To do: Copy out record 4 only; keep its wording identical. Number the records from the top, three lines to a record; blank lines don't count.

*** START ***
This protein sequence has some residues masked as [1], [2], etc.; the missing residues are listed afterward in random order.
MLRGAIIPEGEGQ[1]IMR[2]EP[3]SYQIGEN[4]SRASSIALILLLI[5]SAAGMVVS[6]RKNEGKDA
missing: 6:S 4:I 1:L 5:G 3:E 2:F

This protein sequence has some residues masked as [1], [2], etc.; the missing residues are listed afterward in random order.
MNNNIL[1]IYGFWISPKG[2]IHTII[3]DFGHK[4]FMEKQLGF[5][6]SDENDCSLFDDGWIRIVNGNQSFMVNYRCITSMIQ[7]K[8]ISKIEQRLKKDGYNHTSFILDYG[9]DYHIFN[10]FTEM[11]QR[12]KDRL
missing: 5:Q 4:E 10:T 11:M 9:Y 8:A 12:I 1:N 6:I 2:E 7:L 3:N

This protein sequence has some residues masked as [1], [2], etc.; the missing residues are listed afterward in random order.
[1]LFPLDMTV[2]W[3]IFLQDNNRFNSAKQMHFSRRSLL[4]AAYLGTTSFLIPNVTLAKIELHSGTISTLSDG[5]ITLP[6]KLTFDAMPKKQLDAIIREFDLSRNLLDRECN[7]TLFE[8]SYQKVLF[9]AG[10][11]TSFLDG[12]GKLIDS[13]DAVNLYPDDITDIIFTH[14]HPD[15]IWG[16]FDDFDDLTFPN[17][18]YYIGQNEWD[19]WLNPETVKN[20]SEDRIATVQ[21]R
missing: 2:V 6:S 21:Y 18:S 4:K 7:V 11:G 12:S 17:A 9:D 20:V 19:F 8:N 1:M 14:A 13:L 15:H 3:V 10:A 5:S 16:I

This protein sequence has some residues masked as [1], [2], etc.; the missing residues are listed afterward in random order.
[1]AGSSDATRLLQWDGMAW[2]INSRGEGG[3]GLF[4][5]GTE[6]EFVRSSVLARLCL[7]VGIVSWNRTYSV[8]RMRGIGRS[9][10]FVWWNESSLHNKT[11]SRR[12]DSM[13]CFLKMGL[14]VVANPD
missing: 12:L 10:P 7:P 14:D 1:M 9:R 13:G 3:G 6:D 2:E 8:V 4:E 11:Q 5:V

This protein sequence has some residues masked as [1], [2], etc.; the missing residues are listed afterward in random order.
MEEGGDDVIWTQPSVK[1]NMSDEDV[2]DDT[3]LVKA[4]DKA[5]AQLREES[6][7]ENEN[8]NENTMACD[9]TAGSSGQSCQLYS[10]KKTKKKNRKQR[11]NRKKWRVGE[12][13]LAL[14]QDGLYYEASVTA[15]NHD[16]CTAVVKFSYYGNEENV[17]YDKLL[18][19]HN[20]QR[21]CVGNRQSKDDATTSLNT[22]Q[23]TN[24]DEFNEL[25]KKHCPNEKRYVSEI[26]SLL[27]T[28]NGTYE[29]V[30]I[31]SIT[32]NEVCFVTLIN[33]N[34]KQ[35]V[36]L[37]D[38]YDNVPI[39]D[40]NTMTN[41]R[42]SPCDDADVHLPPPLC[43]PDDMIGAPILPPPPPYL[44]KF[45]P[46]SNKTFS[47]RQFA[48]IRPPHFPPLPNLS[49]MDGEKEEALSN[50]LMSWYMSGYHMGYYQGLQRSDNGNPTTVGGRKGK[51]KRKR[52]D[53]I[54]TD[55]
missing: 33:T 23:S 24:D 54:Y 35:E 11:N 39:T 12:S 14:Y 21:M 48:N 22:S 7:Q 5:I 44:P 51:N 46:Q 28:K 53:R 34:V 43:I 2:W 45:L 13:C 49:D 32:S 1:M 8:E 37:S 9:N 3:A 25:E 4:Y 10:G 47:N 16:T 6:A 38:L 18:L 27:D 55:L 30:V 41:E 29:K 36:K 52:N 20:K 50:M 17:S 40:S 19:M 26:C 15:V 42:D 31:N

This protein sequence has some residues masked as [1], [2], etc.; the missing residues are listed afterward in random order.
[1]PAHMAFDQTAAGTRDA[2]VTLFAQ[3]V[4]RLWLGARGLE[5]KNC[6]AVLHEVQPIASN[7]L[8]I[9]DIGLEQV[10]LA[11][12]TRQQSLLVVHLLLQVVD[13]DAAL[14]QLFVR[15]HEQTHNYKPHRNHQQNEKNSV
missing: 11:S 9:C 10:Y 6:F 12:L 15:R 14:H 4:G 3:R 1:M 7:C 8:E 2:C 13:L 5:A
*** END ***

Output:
This protein sequence has some residues masked as [1], [2], etc.; the missing residues are listed afterward in random order.
[1]AGSSDATRLLQWDGMAW[2]INSRGEGG[3]GLF[4][5]GTE[6]EFVRSSVLARLCL[7]VGIVSWNRTYSV[8]RMRGIGRS[9][10]FVWWNESSLHNKT[11]SRR[12]DSM[13]CFLKMGL[14]VVANPD
missing: 12:L 10:P 7:P 14:D 1:M 9:R 13:G 3:G 6:D 2:E 8:V 4:E 11:Q 5:V